On the biological level, motivation is extremely powerful. So powerful, in fact, that one may feel that they cannot control what they eat. As a figure competitor, I know how controlling biological motivation can be. For me, and possibly for you, it's almost as though we have two brains.
One brain, which we'll refer to as 'good', is listening to your goals carefully and it helps you create a game plan. Your other brain, however, which we'll call 'bad', may turn on you without warning and take over. Just when you thought you were feeling motivated to eat healthy foods, your 'bad brain' engages.
What you had in mind for a clean eating week is blown, and you "come to" as you stare down at your plate of Starbucks' latest sinful offering.
Besides eating right, you need to exercise. To help you along your way, you must understand:
- Relying on just willpower will not work. Willpower equals short-term success. Long-term success requires planning, discipline, and finding ways to motivate yourself every day.
- Motivation takes work. From day to day what motivates you may change. Each morning, I want you to think about your goals and commit to them. Be true to your goal and choose actions that will help you get there.
- There will be times when you don't want to eat healthy and exercise; you are never alone. Know that every day you will have to work on staying focused, just as the most avid exercisers do.
- Good-bye diets. Create a meal plan that works for you, based on your tastes and goals. Another persons plan may not work for you.
Ask any person who is successful in whatever they are doing what motivates them. Most likely they will say "goals." Goal setting is the key to motivation and success. So what motivates you? I am asking you now these four very important questions. Some of which may apply to you while others may not.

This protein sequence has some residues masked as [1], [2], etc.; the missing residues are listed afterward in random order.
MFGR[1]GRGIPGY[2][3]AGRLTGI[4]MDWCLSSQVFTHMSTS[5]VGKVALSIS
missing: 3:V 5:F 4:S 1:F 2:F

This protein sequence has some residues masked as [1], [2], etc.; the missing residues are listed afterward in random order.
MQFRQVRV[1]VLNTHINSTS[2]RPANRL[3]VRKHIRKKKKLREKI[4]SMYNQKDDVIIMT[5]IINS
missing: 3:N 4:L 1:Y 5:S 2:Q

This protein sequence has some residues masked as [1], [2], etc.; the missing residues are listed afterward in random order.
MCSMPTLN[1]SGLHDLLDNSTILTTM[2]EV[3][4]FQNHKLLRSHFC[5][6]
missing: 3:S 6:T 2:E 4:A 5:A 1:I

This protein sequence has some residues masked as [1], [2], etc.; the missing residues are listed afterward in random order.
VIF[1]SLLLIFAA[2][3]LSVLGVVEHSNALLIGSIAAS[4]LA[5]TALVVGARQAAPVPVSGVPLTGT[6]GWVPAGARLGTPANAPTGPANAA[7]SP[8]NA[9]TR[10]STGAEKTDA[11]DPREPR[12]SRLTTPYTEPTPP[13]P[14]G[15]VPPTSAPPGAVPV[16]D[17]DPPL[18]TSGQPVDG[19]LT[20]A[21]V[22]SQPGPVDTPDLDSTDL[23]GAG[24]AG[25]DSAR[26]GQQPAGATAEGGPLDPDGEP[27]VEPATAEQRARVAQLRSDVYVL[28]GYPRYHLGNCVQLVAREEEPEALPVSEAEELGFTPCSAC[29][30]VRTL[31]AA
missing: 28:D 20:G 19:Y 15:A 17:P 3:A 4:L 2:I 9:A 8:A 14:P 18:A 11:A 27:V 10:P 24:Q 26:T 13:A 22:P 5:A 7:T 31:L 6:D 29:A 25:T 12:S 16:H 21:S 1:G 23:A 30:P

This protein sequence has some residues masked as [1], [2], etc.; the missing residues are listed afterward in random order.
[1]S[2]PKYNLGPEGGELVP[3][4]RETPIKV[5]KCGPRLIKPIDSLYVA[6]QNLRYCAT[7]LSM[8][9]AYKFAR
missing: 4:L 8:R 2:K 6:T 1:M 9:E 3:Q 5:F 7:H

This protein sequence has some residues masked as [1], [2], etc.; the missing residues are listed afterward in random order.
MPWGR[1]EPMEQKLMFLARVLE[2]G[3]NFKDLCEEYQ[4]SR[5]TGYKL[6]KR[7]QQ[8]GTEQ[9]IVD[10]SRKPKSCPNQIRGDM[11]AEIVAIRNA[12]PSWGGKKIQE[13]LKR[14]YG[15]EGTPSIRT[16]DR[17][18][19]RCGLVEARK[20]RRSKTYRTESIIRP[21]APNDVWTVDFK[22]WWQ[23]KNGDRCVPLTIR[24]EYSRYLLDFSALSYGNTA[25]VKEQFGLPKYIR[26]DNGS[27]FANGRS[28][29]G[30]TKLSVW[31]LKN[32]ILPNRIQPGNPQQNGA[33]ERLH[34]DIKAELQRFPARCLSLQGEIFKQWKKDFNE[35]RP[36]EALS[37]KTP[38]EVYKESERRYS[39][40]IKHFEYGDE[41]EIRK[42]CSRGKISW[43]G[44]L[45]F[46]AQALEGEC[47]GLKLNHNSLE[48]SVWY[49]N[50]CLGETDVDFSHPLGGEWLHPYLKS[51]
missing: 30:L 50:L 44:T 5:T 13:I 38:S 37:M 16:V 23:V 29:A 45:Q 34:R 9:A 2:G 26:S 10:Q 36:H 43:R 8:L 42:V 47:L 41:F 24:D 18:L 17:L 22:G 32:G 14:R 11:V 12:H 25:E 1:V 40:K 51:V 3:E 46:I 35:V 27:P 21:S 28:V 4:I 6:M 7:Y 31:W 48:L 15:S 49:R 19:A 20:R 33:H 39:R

|WHAT'S YOUR GOAL?|
Why do you want to lose weight?
Why do you want to eat better?
Why do you want to gain muscle?
Why do you want to exercise more?
When you look at your answers, do you know your goal? Goals are always things you want. They are never things you don't want.
Correct: I want to stay at my current weight.
Wrong: I don't want to gain weight.
Be specific with your goals. Tell exactly what you mean. Give numbers and times. Don't use words like "lots" and "more". Tell exactly what you want.
Also, be realistic. Ask yourself if it is possible. Winning the Nationals for a figure contest may be possible, but it's not necessarily realistic.
- I want to place in the top three at the Emerald Cup.
- I want to gain more size in my legs.
- I want to improve my skills on the dance pole.
- I want to lose body fat and tone my body.
Next we need to set up our objectives. Simply put, objectives are the things we do to get our wants.
Objectives are very specific. They tell exactly what you will do and when you will do it.
When you think about what you will do, make a commitment to it. Objectives are written starting with, "I will..." Do not use words like "try or maybe". These are very bad words to you - forget about them. This is the dawn of the new you! 'I will!'
Also, be sure your objectives can be measured. Every day or every week I can say, "Did you do this?" and you answer with either a 'yes' or a 'no'. Don't leave room for 'maybes'.
Time for examples. Say that I want to gain muscle and lose body fat for the Emerald Cup.
"I will eat about 5 meals a day spaced 2.5 hours apart consisting of 25-35 grams of protein, 25 grams of carbs, and oils such as Udo's or flax oils."
"I will drink 1.5 gallons of water a day."
"I will weight train six days a week."
"I will do cardio for 45 minutes, six days a week."
Goal: I want to loose body fat and tone my body for the Emerald Cup contest. If I do all my objectives there is a pretty good chance I will reach my goal. I suggest that you write your goals and objectives out; it will be easier for you.
Habits can take 21 days to break, and it can take three weeks before you start seeing changes in your body. In fact you may not drop a pound; but you may lose inches.
I want you to be honest with yourself. Are you sincerely interested in losing weight? Have you set realistic goals for yourself? How can you develop the internal motivation that really counts?
When it comes to motivation, knowing is not as important as doing!